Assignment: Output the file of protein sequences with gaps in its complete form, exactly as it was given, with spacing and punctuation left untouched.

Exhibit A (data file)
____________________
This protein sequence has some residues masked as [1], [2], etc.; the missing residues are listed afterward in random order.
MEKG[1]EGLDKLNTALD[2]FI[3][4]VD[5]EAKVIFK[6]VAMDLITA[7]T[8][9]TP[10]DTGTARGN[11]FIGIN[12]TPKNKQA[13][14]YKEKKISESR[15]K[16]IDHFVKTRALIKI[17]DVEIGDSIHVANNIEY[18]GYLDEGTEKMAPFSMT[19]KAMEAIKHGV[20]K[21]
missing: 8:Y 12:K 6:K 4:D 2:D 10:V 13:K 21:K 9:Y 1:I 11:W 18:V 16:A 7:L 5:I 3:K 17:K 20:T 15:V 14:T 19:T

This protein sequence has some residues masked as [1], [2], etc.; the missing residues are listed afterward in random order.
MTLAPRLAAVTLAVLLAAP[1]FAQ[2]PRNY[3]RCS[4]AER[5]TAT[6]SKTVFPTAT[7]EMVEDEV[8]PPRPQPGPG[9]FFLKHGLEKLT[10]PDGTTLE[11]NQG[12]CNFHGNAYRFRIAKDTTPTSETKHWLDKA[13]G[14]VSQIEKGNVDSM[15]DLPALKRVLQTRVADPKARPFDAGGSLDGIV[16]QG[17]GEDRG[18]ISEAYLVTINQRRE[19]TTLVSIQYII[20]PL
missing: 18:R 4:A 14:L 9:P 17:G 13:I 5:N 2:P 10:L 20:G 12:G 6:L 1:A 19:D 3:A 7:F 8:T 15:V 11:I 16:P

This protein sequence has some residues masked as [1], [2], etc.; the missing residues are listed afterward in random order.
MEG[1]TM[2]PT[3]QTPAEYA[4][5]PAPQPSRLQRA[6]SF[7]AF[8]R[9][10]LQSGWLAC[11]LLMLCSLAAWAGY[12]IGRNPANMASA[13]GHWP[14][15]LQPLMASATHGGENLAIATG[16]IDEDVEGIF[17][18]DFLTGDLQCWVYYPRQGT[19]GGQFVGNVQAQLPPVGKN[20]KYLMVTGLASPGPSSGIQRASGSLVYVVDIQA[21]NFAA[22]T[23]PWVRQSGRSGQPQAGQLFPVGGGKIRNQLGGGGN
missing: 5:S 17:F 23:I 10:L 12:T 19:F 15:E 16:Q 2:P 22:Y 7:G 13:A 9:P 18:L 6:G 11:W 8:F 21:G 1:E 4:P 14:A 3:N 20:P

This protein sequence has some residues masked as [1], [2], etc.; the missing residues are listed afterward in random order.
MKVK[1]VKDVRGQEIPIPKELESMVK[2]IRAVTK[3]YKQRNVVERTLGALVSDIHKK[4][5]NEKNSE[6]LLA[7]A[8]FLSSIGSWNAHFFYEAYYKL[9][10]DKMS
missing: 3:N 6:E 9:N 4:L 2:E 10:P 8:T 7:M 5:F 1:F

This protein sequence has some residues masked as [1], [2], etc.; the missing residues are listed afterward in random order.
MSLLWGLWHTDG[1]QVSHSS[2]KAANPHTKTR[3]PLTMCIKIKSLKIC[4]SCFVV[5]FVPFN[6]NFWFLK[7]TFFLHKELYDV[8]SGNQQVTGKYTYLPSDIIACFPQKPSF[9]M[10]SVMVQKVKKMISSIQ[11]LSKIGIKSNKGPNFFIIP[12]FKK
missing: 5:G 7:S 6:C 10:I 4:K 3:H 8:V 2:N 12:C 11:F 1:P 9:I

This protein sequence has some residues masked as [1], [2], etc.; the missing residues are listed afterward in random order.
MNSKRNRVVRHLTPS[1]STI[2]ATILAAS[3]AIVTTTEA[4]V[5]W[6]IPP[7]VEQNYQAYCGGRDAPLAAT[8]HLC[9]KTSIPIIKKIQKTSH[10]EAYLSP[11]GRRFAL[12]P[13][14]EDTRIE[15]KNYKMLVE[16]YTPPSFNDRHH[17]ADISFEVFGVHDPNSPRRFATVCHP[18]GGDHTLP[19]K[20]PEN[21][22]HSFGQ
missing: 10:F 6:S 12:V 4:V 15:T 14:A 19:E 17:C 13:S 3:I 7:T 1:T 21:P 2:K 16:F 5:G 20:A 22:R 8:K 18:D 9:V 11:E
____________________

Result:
This protein sequence has some residues masked as [1], [2], etc.; the missing residues are listed afterward in random order.
MEKG[1]EGLDKLNTALD[2]FI[3][4]VD[5]EAKVIFK[6]VAMDLITA[7]T[8][9]TP[10]DTGTARGN[11]FIGIN[12]TPKNKQA[13][14]YKEKKISESR[15]K[16]IDHFVKTRALIKI[17]DVEIGDSIHVANNIEY[18]GYLDEGTEKMAPFSMT[19]KAMEAIKHGV[20]K[21]
missing: 8:Y 12:K 6:K 4:D 2:D 10:V 13:K 21:K 9:Y 1:I 11:W 18:V 16:A 7:L 5:I 3:K 17:K 20:T 15:V 14:T 19:T

This protein sequence has some residues masked as [1], [2], etc.; the missing residues are listed afterward in random order.
MTLAPRLAAVTLAVLLAAP[1]FAQ[2]PRNY[3]RCS[4]AER[5]TAT[6]SKTVFPTAT[7]EMVEDEV[8]PPRPQPGPG[9]FFLKHGLEKLT[10]PDGTTLE[11]NQG[12]CNFHGNAYRFRIAKDTTPTSETKHWLDKA[13]G[14]VSQIEKGNVDSM[15]DLPALKRVLQTRVADPKARPFDAGGSLDGIV[16]QG[17]GEDRG[18]ISEAYLVTINQRRE[19]TTLVSIQYII[20]PL
missing: 18:R 4:A 14:L 9:P 17:G 13:I 5:N 2:P 10:L 20:G 12:G 6:L 1:A 19:D 3:A 7:F 8:T 15:V 11:I 16:P

This protein sequence has some residues masked as [1], [2], etc.; the missing residues are listed afterward in random order.
MEG[1]TM[2]PT[3]QTPAEYA[4][5]PAPQPSRLQRA[6]SF[7]AF[8]R[9][10]LQSGWLAC[11]LLMLCSLAAWAGY[12]IGRNPANMASA[13]GHWP[14][15]LQPLMASATHGGENLAIATG[16]IDEDVEGIF[17][18]DFLTGDLQCWVYYPRQGT[19]GGQFVGNVQAQLPPVGKN[20]KYLMVTGLASPGPSSGIQRASGSLVYVVDIQA[21]NFAA[22]T[23]PWVRQSGRSGQPQAGQLFPVGGGKIRNQLGGGGN
missing: 5:S 17:F 23:I 10:L 12:T 19:F 15:E 16:Q 2:P 22:Y 7:G 13:A 9:P 18:L 6:G 11:W 8:F 21:G 1:E 4:P 14:A 3:N 20:P

This protein sequence has some residues masked as [1], [2], etc.; the missing residues are listed afterward in random order.
MKVK[1]VKDVRGQEIPIPKELESMVK[2]IRAVTK[3]YKQRNVVERTLGALVSDIHKK[4][5]NEKNSE[6]LLA[7]A[8]FLSSIGSWNAHFFYEAYYKL[9][10]DKMS
missing: 3:N 6:E 9:N 4:L 2:E 10:P 8:T 7:M 5:F 1:F

This protein sequence has some residues masked as [1], [2], etc.; the missing residues are listed afterward in random order.
MSLLWGLWHTDG[1]QVSHSS[2]KAANPHTKTR[3]PLTMCIKIKSLKIC[4]SCFVV[5]FVPFN[6]NFWFLK[7]TFFLHKELYDV[8]SGNQQVTGKYTYLPSDIIACFPQKPSF[9]M[10]SVMVQKVKKMISSIQ[11]LSKIGIKSNKGPNFFIIP[12]FKK
missing: 5:G 7:S 6:C 10:I 4:K 3:H 8:V 2:N 12:C 11:F 1:P 9:I

This protein sequence has some residues masked as [1], [2], etc.; the missing residues are listed afterward in random order.
MNSKRNRVVRHLTPS[1]STI[2]ATILAAS[3]AIVTTTEA[4]V[5]W[6]IPP[7]VEQNYQAYCGGRDAPLAAT[8]HLC[9]KTSIPIIKKIQKTSH[10]EAYLSP[11]GRRFAL[12]P[13][14]EDTRIE[15]KNYKMLVE[16]YTPPSFNDRHH[17]ADISFEVFGVHDPNSPRRFATVCHP[18]GGDHTLP[19]K[20]PEN[21][22]HSFGQ
missing: 10:F 6:S 12:V 4:V 15:T 14:A 19:E 17:C 13:S 3:I 7:T 1:T 21:P 2:K 16:F 5:G 20:A 22:R 8:K 18:D 9:V 11:E